@sean, D&D burn out is a thing! I experienced it right around when we switched from 3e to 5e and I think you’re right. It has to do with the players never wanting to fail. The Min/Maxing and PC optimization ties right into that. Players max out their skills so that if they roll like shit they still have a high probability of making the DC. They never fail, so as the DM you start asking yourself why even bother having them roll in the first place outside of a possible 1 die roll hitting the table? It makes designing challenges difficult, sometimes fruitless. You think you’ve created awesome obstacles that will create tense moments in the game but the players end up breezing through them. You feel kind of good for them, but for you the moment falls flat cause it’s not what you’d hope would be produced at the table. I wish players would embrace failure more. Failure leads to interesting, tense moments where players need to rethink their approach to over come the obstacles before them. Great roleplaying can emerge from that.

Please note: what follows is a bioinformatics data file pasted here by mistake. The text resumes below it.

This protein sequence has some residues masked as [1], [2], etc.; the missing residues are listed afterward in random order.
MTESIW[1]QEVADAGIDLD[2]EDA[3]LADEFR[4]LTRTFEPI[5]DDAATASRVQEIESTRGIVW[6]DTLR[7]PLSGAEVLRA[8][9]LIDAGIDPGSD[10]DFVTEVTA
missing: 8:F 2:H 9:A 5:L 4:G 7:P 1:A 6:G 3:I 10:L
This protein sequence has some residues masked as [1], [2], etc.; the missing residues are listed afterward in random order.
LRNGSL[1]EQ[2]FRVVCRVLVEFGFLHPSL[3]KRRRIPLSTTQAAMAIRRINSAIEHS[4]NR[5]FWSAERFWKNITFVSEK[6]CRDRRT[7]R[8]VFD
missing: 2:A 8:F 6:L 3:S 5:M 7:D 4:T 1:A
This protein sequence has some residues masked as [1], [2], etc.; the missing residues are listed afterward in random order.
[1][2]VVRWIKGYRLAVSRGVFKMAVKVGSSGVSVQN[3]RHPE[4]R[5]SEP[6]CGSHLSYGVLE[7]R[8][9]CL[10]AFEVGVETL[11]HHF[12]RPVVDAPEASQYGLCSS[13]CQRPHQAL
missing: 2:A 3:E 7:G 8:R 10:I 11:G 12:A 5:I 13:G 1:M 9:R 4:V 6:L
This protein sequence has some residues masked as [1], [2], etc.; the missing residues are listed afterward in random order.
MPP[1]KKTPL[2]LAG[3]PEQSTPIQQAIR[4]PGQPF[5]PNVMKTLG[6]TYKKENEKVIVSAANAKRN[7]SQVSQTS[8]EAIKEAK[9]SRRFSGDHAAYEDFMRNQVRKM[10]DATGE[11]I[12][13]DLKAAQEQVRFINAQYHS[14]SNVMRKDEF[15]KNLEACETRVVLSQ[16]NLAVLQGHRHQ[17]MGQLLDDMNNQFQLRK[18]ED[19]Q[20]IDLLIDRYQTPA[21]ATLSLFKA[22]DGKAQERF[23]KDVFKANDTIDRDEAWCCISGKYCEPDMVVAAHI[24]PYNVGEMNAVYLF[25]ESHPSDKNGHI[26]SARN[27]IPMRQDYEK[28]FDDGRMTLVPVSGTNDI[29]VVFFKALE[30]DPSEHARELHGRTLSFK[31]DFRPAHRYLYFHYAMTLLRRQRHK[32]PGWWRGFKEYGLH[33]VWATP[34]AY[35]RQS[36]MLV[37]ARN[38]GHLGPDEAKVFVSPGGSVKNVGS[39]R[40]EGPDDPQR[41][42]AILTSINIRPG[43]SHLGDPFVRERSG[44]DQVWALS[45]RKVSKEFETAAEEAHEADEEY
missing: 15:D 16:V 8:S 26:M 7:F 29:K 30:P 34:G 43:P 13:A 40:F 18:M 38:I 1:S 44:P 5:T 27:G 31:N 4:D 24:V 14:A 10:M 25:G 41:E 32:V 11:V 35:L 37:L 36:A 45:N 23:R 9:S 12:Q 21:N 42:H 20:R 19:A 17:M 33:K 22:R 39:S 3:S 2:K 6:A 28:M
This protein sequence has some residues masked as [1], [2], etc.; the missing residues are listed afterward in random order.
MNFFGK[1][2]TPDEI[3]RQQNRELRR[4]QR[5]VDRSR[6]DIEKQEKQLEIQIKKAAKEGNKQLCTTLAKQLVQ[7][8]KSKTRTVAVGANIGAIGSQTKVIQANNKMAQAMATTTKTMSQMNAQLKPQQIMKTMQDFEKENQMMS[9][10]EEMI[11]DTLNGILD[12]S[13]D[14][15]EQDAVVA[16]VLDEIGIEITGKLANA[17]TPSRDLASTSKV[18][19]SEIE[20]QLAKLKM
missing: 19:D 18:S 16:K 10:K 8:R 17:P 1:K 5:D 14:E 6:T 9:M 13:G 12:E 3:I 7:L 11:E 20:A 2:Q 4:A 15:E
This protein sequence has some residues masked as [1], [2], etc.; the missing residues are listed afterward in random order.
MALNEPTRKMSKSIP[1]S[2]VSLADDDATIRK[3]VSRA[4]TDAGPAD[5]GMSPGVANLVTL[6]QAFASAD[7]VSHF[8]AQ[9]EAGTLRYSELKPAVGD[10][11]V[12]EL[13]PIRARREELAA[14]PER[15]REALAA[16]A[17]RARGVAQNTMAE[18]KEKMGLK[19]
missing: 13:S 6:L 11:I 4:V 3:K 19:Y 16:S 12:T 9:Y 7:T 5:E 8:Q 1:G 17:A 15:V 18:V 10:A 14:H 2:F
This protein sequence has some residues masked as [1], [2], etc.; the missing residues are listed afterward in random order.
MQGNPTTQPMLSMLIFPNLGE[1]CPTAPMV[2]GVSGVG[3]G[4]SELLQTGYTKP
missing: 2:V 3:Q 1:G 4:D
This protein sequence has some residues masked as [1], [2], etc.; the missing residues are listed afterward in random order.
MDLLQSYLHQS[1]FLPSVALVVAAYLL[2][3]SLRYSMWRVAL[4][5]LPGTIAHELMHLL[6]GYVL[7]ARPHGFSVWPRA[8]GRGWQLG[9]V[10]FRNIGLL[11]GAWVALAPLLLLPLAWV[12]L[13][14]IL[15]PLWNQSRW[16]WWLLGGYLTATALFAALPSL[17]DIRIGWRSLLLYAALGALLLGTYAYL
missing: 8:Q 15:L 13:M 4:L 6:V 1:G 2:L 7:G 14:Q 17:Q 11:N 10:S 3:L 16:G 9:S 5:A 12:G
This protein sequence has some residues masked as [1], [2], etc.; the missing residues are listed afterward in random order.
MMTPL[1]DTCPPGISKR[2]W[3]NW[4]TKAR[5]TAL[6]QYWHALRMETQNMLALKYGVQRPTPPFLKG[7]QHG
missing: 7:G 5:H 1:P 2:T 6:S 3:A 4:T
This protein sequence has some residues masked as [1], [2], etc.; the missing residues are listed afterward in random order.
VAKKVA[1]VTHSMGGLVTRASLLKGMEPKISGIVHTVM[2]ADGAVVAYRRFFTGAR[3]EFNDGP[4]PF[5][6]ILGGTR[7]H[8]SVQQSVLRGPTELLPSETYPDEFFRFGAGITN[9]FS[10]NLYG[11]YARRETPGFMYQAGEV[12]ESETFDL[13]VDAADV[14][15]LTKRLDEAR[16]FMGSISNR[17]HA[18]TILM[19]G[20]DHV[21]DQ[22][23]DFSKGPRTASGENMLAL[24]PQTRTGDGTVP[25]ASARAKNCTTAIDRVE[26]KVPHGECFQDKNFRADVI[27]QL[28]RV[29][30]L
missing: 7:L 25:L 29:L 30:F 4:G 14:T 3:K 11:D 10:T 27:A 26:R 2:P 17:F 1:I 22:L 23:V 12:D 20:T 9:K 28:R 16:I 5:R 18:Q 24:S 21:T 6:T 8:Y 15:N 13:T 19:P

I’m now experiencing the same feelings with 5e. With all the new feats and subclasses that are being released the min/maxing and optimization within my group is getting out of control. I’m still enjoying the game as a player but for the moment, I have no desire to DM another campaign. When I eventually do, I’ll have to have a talk with the players first cause it will be PHB only or I’ll pass on doing it.

Great show as always, gents!

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That sounds awesome in more ways then one! Did you find that it added a lot to your prep time, finding the right tracks for the moment?

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Yeah! I play fighters on purpose. I hate keeping track of lists of spells and abilities! And what do they do? THEY GIVE ALL CLAASES SPELLS! Very disappointing. I tend to stay away from 5e nowadays.

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Not to take this thread off-topic, there’s an easy fix. Limit what can be used in non-Player’s Handbook books. Simple. For example: You could easily say you aren’t including XGTE and TGTE.

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I have all my sound tracks on my phone, organized by theme.

Mixing a typical session takes about 30 minutes - I’m just building playlists by scanning my collection and selecting the best stuff. This is usually about 1 hour before the session, and I’m getting “warmed up” and re-contextualized to the game story.